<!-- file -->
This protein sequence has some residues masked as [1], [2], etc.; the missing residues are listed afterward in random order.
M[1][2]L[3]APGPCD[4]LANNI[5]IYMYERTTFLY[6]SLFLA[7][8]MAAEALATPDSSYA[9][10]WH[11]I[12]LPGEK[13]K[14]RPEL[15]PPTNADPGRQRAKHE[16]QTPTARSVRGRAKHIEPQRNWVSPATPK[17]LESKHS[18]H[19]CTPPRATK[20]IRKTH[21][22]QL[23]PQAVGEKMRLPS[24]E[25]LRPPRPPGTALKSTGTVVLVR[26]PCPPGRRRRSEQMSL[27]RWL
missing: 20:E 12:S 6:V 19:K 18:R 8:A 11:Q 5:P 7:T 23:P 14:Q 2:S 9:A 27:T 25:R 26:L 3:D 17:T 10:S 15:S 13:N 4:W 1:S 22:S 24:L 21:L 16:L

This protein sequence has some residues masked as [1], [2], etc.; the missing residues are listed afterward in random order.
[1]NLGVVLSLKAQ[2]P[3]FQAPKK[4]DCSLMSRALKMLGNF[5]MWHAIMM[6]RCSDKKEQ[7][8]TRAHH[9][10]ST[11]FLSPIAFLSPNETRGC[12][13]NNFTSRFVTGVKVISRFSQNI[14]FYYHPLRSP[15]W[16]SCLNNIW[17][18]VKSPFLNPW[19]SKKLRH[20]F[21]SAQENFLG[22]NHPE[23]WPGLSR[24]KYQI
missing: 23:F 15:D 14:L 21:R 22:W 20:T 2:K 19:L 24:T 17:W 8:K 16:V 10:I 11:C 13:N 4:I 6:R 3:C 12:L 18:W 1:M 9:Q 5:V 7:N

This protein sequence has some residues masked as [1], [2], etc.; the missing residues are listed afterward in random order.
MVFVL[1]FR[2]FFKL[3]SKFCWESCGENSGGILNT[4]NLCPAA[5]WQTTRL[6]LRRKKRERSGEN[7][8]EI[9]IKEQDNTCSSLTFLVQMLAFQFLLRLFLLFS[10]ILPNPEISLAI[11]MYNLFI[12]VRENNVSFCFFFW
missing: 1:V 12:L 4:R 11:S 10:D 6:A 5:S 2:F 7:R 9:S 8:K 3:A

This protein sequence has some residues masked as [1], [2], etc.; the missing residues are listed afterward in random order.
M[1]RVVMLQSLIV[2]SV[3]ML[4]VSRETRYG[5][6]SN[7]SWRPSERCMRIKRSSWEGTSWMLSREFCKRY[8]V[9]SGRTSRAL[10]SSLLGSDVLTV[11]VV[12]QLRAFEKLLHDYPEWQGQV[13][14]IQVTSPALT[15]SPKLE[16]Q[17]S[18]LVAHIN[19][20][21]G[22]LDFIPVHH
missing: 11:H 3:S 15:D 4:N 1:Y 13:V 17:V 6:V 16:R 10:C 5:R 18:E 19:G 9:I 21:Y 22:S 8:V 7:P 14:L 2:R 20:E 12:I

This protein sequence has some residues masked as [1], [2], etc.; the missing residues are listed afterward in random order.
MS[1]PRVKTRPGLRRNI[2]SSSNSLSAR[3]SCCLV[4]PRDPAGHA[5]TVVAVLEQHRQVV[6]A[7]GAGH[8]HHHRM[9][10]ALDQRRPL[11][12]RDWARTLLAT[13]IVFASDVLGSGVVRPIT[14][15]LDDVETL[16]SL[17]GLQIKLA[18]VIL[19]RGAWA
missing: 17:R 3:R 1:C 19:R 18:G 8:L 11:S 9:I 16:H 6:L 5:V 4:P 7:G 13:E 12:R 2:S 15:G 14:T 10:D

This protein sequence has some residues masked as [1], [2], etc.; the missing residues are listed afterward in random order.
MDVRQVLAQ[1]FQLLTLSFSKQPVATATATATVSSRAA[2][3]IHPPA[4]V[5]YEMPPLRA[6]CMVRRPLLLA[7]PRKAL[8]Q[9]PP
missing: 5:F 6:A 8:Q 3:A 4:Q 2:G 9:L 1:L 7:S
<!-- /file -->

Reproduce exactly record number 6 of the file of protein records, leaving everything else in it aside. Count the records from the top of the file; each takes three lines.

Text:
This protein sequence has some residues masked as [1], [2], etc.; the missing residues are listed afterward in random order.
MDVRQVLAQ[1]FQLLTLSFSKQPVATATATATVSSRAA[2][3]IHPPA[4]V[5]YEMPPLRA[6]CMVRRPLLLA[7]PRKAL[8]Q[9]PP
missing: 5:F 6:A 8:Q 3:A 4:Q 2:G 9:L 1:L 7:S